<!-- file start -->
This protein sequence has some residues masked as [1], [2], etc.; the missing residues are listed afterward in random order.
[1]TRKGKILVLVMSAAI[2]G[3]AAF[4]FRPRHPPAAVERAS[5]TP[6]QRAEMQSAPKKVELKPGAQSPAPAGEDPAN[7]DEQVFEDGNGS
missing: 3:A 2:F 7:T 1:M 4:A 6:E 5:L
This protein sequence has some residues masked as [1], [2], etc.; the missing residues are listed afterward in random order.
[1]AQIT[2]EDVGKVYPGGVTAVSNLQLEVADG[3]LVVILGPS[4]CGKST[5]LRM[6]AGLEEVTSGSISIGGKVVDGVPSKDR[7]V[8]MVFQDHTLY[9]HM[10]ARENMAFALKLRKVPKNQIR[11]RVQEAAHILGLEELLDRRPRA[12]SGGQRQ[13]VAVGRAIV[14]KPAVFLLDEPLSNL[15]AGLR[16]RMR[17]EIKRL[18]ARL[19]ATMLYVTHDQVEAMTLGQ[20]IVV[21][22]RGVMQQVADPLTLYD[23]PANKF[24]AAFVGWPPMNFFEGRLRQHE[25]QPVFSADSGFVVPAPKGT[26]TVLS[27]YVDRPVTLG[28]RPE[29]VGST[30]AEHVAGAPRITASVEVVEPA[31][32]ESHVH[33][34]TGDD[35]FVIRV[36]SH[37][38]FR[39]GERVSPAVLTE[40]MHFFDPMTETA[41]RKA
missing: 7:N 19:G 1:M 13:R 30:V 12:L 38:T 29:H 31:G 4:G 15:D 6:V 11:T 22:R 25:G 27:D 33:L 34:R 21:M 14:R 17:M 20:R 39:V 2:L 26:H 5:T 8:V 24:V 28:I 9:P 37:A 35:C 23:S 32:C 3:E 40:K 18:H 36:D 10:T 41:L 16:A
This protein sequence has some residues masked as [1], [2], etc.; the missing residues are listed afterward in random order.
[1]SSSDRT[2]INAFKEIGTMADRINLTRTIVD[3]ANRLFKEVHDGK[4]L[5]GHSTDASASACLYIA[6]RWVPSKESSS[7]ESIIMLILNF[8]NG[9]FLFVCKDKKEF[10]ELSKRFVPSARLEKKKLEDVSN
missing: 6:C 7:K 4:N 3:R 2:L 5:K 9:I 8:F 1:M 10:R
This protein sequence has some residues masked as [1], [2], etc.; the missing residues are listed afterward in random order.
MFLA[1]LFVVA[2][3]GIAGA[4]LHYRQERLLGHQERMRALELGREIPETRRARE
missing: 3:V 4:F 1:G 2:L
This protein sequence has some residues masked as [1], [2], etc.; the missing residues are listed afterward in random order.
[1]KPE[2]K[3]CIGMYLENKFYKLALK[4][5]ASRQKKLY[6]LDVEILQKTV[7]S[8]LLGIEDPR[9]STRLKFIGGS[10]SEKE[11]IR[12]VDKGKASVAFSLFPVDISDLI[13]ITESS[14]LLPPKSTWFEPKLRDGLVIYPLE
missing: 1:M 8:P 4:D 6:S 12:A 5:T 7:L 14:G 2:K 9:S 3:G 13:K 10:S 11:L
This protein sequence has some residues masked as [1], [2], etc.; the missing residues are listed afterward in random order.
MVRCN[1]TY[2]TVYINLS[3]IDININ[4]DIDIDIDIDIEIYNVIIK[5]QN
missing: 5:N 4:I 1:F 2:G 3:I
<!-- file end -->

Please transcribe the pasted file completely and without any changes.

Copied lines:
This protein sequence has some residues masked as [1], [2], etc.; the missing residues are listed afterward in random order.
[1]TRKGKILVLVMSAAI[2]G[3]AAF[4]FRPRHPPAAVERAS[5]TP[6]QRAEMQSAPKKVELKPGAQSPAPAGEDPAN[7]DEQVFEDGNGS
missing: 3:A 2:F 7:T 1:M 4:A 6:E 5:L
This protein sequence has some residues masked as [1], [2], etc.; the missing residues are listed afterward in random order.
[1]AQIT[2]EDVGKVYPGGVTAVSNLQLEVADG[3]LVVILGPS[4]CGKST[5]LRM[6]AGLEEVTSGSISIGGKVVDGVPSKDR[7]V[8]MVFQDHTLY[9]HM[10]ARENMAFALKLRKVPKNQIR[11]RVQEAAHILGLEELLDRRPRA[12]SGGQRQ[13]VAVGRAIV[14]KPAVFLLDEPLSNL[15]AGLR[16]RMR[17]EIKRL[18]ARL[19]ATMLYVTHDQVEAMTLGQ[20]IVV[21][22]RGVMQQVADPLTLYD[23]PANKF[24]AAFVGWPPMNFFEGRLRQHE[25]QPVFSADSGFVVPAPKGT[26]TVLS[27]YVDRPVTLG[28]RPE[29]VGST[30]AEHVAGAPRITASVEVVEPA[31][32]ESHVH[33][34]TGDD[35]FVIRV[36]SH[37][38]FR[39]GERVSPAVLTE[40]MHFFDPMTETA[41]RKA
missing: 7:N 19:G 1:M 13:R 30:V 12:L 38:T 29:H 31:G 4:G 15:D 6:V 11:T 22:R 25:G 27:D 33:L 34:R 21:M 14:R 17:M 20:R 39:V 2:L 26:H 5:T 8:V 24:V 28:I 9:P 37:A 35:C 23:S 32:C 3:E 40:K 18:H 36:D 10:T 41:L 16:A
This protein sequence has some residues masked as [1], [2], etc.; the missing residues are listed afterward in random order.
[1]SSSDRT[2]INAFKEIGTMADRINLTRTIVD[3]ANRLFKEVHDGK[4]L[5]GHSTDASASACLYIA[6]RWVPSKESSS[7]ESIIMLILNF[8]NG[9]FLFVCKDKKEF[10]ELSKRFVPSARLEKKKLEDVSN
missing: 6:C 7:K 4:N 3:R 2:L 5:K 9:I 8:F 1:M 10:R
This protein sequence has some residues masked as [1], [2], etc.; the missing residues are listed afterward in random order.
MFLA[1]LFVVA[2][3]GIAGA[4]LHYRQERLLGHQERMRALELGREIPETRRARE
missing: 3:V 4:F 1:G 2:L
This protein sequence has some residues masked as [1], [2], etc.; the missing residues are listed afterward in random order.
[1]KPE[2]K[3]CIGMYLENKFYKLALK[4][5]ASRQKKLY[6]LDVEILQKTV[7]S[8]LLGIEDPR[9]STRLKFIGGS[10]SEKE[11]IR[12]VDKGKASVAFSLFPVDISDLI[13]ITESS[14]LLPPKSTWFEPKLRDGLVIYPLE
missing: 1:M 8:P 4:D 6:S 12:A 5:T 7:L 14:G 2:K 9:S 3:G 13:K 10:S 11:L
This protein sequence has some residues masked as [1], [2], etc.; the missing residues are listed afterward in random order.
MVRCN[1]TY[2]TVYINLS[3]IDININ[4]DIDIDIDIDIEIYNVIIK[5]QN
missing: 5:N 4:I 1:F 2:G 3:I